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Showing posts from June, 2008

Getting the most from your PC

Ever wanted to do more with your PC. Here's a list of software that I think will help you get more use out of your PC - be it for fun or productivity, but mostly fun :) NB: Most of this software is free for personal use only (not for commercial or business use unless you pay for the commercial licence accordingly). Web Browser Firefox Version 2 - although version 3 is already out, Firefox V2 has a lot of useful add-ons that make its functionality a bit more versatile. I am sure V3 updates are not far off though Update: 17/7/2008 - Just tested the add-ons below on Firefox version 3 and it appears that most of them have been updated to work with the new version. The time has come to move (cautiously) to the new version :) . Also available for MAC. Firefox Themes Noia Extreme 2.0 (or above) Firefox Add-Ons Video Download Helper - ever wanted to download that video from YouTube to show your friends or family? This little add-on makes it a breeze to do just that. Pi

AVG Antivirus - Friend or Foe?

Many of us have been hit by a computer virus at some point in time. The solution is simple, stop visiting 'dodgy' websites, stop opening suspicious emails and definitely - invest in a good security program. Now, here is the most common answer I hear when I ask if a user has antivirus protection - "I have AVG antivirus, and it's free". This is all good and I have nothing against getting free stuff, but the question is "How effective is AVG antivirus?" I am all for free and open source products (mind you, not all free software is safe so be mindful of this), but when it comes to PC security is this 'free' software good enough to keep 'nasties' off my PC which may be trying to hack into my banking details or key log my credit card info - is this 'free' software going to do the job well enough to protect me? Based on all the blurb that I have read and user reviews, AVG Free appears to be the best bang for buck antivirus (seeing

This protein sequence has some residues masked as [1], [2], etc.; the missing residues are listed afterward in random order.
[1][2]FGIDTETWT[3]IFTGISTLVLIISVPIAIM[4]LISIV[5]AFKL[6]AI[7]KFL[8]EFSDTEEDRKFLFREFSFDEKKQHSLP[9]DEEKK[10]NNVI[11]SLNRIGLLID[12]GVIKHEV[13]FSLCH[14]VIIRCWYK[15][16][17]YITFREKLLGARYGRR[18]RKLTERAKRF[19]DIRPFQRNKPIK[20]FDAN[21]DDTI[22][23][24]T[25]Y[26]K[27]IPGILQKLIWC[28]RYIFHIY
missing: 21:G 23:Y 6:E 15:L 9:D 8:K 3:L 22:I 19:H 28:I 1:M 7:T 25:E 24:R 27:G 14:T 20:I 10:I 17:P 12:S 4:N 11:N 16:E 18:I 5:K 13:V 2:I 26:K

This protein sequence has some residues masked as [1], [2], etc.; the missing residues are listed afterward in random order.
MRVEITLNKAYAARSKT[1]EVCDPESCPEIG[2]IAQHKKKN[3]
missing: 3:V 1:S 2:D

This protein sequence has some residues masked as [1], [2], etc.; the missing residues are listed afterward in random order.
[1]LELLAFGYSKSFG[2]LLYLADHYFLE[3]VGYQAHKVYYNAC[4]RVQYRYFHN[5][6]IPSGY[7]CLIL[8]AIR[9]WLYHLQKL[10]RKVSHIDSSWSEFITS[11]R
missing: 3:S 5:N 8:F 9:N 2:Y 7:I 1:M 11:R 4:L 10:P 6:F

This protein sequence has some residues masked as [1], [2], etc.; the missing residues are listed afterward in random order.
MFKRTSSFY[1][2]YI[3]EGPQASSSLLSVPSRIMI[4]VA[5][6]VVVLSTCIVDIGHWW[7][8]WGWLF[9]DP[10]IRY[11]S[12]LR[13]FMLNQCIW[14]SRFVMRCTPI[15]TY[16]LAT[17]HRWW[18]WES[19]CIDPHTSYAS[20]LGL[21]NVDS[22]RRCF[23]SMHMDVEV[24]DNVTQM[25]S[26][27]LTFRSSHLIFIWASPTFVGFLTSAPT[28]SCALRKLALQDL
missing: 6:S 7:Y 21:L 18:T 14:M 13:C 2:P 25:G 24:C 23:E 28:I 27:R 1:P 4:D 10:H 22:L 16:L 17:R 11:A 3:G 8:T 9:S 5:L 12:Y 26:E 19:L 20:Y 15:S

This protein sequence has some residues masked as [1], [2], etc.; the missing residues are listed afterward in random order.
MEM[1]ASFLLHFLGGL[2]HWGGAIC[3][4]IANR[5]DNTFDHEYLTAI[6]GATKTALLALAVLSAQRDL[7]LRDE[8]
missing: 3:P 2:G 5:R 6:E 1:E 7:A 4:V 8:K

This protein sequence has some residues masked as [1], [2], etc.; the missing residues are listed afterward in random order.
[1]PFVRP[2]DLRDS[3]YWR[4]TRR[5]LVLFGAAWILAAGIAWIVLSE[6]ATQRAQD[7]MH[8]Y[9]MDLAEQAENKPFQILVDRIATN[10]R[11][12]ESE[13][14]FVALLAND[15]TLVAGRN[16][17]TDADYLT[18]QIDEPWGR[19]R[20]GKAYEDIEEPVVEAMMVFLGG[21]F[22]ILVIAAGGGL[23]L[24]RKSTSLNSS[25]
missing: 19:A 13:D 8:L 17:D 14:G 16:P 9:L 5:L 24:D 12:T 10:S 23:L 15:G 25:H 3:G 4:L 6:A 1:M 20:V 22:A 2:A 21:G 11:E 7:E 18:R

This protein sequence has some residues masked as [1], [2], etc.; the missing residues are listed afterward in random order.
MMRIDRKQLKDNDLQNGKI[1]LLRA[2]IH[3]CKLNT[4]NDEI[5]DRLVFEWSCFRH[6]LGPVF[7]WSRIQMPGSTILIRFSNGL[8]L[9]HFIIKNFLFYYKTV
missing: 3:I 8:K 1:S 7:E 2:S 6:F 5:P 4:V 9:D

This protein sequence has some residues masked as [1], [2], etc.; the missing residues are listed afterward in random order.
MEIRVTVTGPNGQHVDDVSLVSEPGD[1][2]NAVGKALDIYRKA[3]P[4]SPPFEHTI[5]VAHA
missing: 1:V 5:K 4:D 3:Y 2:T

Hewlett Packard HP2133 Mini Note Ultraportable Notebook

After months of waiting and putting off the purchase of the Asus EEE PC, the long awaited Hewlett Packard Mini Notebook has arrived at my favourite tech place. At first looks, it is a formidable unit with a nice sturdy shell, unlike my Sony Vaio VGN-TX46GP notebook (which I have nothing against, bar the flimsy feel of the screen - its paper thin). It sports a light gunmetal finish and pretty much feels like a large aluminium cigarette tin. I was initially stumped as to where the on button was but soon found it on the front of the unit (near the headphone jack). With much deliberation, umm'ing, arr'ing and figuring out where I'd whangle the AUD$999 to pay for it, I decided to purchase this little beast to have a play with at my leisure. Upon getting it home, I unpacked the unit and found very little in terms of anything in the box - 1 x HP2133, 1 x battery, 1 x power cord, 1 x power supply, 2 x booklets and some packaging. The front of the unit sports the po

Speed up copying of Large files in Windows Vista

You may have noticed that Vista has a tendency to take time calculating the size of the file when copying. This is caused by a new 'feature' called Auto Tuning which by default is set on by Microsoft. To disable this feature, do the following... 1. Open up a Command Prompt with Administrator privileges 2. Type in ... netsh int tcp set global autotuninglevel=disabled 3. The prompt should read... OK 4. You may have to restart the PC for the effects to take hold. If this does not solve your problem, the autotuning feature can be re-instated by typing... netsh int tcp set global autotuninglevel=normal.